Learn how to harvest lavender properly!
Given its beauty and multitude of uses, lavender remains one of the most beloved garden herbs. However, growing them and harvesting the lavender blooms aren’t equally easy. One of the most common mistakes that beginners make is simply plucking each one up. If you want to ensure that you’re getting the most of the plant and harvesting lavender correctly, here are the different steps you need to keep in mind.
How to Harvest Lavender
When is the best time to harvest lavender
Ask any expert and they will tell you that it typically takes around three years for plants grown from seed to reach their peak, providing you with a much greater harvest. However, growing lavender from cuttings will make them bloom sooner and replicate the appearance of the original plant. With these, you can usually harvest within a few months. Note that this varies from one type to another.
Having an understanding of when the right time to start harvesting lavender largely depends on the purpose you have for it. If you plan on using the blooms for aromatic purposes—whether that be for essential oils, potpourri sachets, etc., it’s best to harvest lavender early in the morning.
The buds should still be closed at this hour and the oils in the flowers are also at their most intense. Note that these fragrant oils dissipate as the heat of the day grows, so if you want a strongly scented harvest, start early.
Lavender is also often used for decorative purposes, so if this is your intent, you would want to wait for the buds to open a bit more. These are best for drying purposes as well or if you intend to add lavender to your cooking since the scent won’t be as overpowering!
What to keep an eye out for:
- If the sprig of lavender has all of its buds still closed and has a paler color with a touch of green, it is too young to be harvested.
- If the sprig has both fully bloomed and loose buds on it, you can now harvest lavender.
Harvesting lavender: Equipment and how-to
When it comes to picking the lavender flowers, you might be tempted to just go ahead and break off the stems by hand—DON’T. Doing so can create damage that might be detrimental to the growth of your lavender plants. Instead, grab a few garden tools such as:
- Pruning scissors
- Garden knife
- Garden sickle
The sharper it is, the cleaner your cuts will be and the less damage you’ll do to the plants. Of course, a lot of care should go into the process so do make sure you’re wearing protective gear as well.
To harvest lavender, follow these steps:
- Make sure that you cut low in order to get long stems. This will make bundling them much easier.
- Avoid cutting into the woody base of your plants. If you do this, you can hinder their growth next year. The damage is also often irreversible. You can check for where the “green growth” ends and cut just a few inches away from the “woody growth”.
- You can cut a bunch of stalks at a time, provided your tool is capable of cutting through them. Remember, clean cuts instead of ripping the plant’s stalks.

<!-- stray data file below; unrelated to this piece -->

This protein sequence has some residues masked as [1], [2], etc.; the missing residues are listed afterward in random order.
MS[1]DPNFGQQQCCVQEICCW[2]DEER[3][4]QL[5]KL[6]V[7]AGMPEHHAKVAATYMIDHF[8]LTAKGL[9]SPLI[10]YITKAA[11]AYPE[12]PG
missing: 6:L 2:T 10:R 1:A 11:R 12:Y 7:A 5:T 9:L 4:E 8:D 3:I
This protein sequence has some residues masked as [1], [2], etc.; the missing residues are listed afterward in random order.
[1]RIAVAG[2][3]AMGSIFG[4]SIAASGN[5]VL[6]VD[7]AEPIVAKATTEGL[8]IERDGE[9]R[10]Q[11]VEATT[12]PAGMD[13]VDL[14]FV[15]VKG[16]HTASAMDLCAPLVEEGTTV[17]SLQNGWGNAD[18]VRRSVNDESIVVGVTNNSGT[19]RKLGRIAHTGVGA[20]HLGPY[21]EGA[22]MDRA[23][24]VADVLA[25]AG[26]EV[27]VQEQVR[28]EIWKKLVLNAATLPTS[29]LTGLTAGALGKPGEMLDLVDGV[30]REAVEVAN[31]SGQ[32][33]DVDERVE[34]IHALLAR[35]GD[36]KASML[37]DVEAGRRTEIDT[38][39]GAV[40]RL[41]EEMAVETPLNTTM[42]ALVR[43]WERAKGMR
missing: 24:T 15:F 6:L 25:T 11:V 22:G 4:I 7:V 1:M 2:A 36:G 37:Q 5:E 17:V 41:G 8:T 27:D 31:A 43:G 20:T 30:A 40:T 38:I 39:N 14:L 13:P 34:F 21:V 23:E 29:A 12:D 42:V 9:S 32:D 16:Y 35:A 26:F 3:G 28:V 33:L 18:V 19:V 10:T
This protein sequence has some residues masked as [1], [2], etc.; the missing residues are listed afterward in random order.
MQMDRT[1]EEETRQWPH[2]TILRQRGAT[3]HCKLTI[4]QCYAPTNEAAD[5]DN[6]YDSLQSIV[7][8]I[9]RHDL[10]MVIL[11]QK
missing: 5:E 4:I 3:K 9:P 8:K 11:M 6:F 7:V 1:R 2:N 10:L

- Always harvest lavender in order of blooming. The bushes will continue to produce throughout the season, so always cut whenever necessary. Doing so will actually encourage them to re-flower, especially in the areas where the growth is patchy.
Harvesting vs. pruning lavender
How do you keep your lavender plants bushy and looking good? Whilst harvesting does help ensure re-flowering, pruning is also key to keeping the plants healthy. Given its limited lifespan of 5 to 10 years, you can keep lavender bushes looking full by annual pruning. This can’t be done randomly, however.
After you make the harvest, leave the foliage thick for winter to protect any new growth from the harsh cold. Come springtime, however, you can thin it out in order to keep the base from becoming bare and leggy. This tends to happen when the growth is concentrated up top. Just remember to avoid cutting into the plant’s woody parts.
Here is a nice tutorial about pruning lavender.
How to Dry and Store Lavender
Once harvested, what comes next? To maximize your yield, you must also know how to dry and store your lavender.
Here are a few simple steps to help you get started with properly drying the blooms:
- After you harvest lavender, sort them into small bundles and tie the ends with some twine. You can also use rubber bands or a fabric tie as long as it’s securely knotted.
- Next, wrap a piece of plastic or a brown paper bag around the bundle, especially if you harvested them a little late (i.e. already drying on the stem). Doing this would help you catch any bits that fall. If you’re drying fresh blooms, however, you can skip this step. Note that late harvests tend to dry quicker.
- Where best to hang your lavender bundles? Somewhere near a sunny window would work best. Preferably an area in your home where there’s little wind so that it won’t cause the more fragile bits to fall off of the stem.
You’ll know when these are dry by breaking some of the stems off. They should do so with a snap.
What to Do with Lavender
Dried lavender can be used in a number of creative ways, so they need not go to waste. While it may not have the strong scent of fresh ones, they are just as wonderful to keep for both decorative, crafts, and home purposes.
- Lavender pillows. A good night’s rest after your harvest is guaranteed with one of these. Combined with dried chamomile blooms, it’ll help induce a more relaxed sleep.
- Moth and insect repellent. Keep them in small tea bags and hang near windows or in your closet. Flies and moths are known to avoid areas protected with lavender buds.
We hope this guide not only helps you harvest lavender like a pro but also provide you with key information on how to make the best of your yield. Best of luck!
Beautiful image: countryliving.com